Dodging Questions

Posted by: Steve Marr in Personal Development on Dec 29, 2016

Tagged in: Untagged 

Frequently I receive questions I prefer not to answer immediately.  Sometimes it is because I believe I need more background information before I answer the question. If I answer the question without background information, I could turn my prospect off and lose the opportunity to connect further. On the other hand, I don’t want a prospective client to think I am dodging the question.


I was talking to “Roy” about buying a water damage restoration service franchise.  Roy asked me, “What is the royalty on sales?” I knew the answer was 16% which was considerably higher than some other damage restoration companies. However, I also knew that the franchiser provided significant additional services in return for the higher royalty. I was concerned that if I simply said 16%, it would end the conversation with my prospect.  Instead, I said I would get the elements included in the royalty and report back.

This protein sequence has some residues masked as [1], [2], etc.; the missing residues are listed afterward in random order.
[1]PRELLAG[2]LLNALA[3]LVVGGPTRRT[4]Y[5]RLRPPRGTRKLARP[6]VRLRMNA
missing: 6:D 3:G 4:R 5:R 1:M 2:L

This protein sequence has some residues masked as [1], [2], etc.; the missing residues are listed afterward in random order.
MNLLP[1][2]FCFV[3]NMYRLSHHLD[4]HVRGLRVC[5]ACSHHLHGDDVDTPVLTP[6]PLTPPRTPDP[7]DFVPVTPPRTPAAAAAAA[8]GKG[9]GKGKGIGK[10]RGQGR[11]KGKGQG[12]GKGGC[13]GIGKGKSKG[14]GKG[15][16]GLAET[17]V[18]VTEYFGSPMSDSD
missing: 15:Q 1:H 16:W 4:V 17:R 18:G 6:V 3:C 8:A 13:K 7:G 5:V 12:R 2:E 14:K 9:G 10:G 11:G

I researched the services, outlined them and contrasted these services against several other competing brands.  My goal was to get my prospect to understand what service the royalty cost included. When I communicated the 16% royalty to my prospect, I was able to explain that if the client preferred a lower royalty; I could show him different restoration companies with lower royalties. By deferring the question briefly rather than dodging it, I was able to keep the prospect in open discussion.

I talked to an expert in Internet marketing who made a proposal to me to improve my search engine optimization.  During our conversation I asked six principal questions. He totally dodged three of them, providing no promise to address them later. I followed up three times, and he still provided no answers to the original ignored ones. That’s when I decided not to do business with the person.

There are other times I get rapid fire questions faster than I can answer them. In these instances I write them down on paper or on my iPad and make sure I return to them to provide an answer. When I defer answering a question, I rephrase the question to confirm that I’ve correctly heard the question. Then, I provide a response. In most cases I confirm whether the question has been answered completely and to the satisfaction of my client.

In scripture when the queen of Sheba visited King Solomon, we learn that “Solomon answered all her questions; nothing was too hard for the king to explain to her.” (1 Kings 10:3, NIV) When you work with customer questions, address them directly or defer them; do not dodge them.

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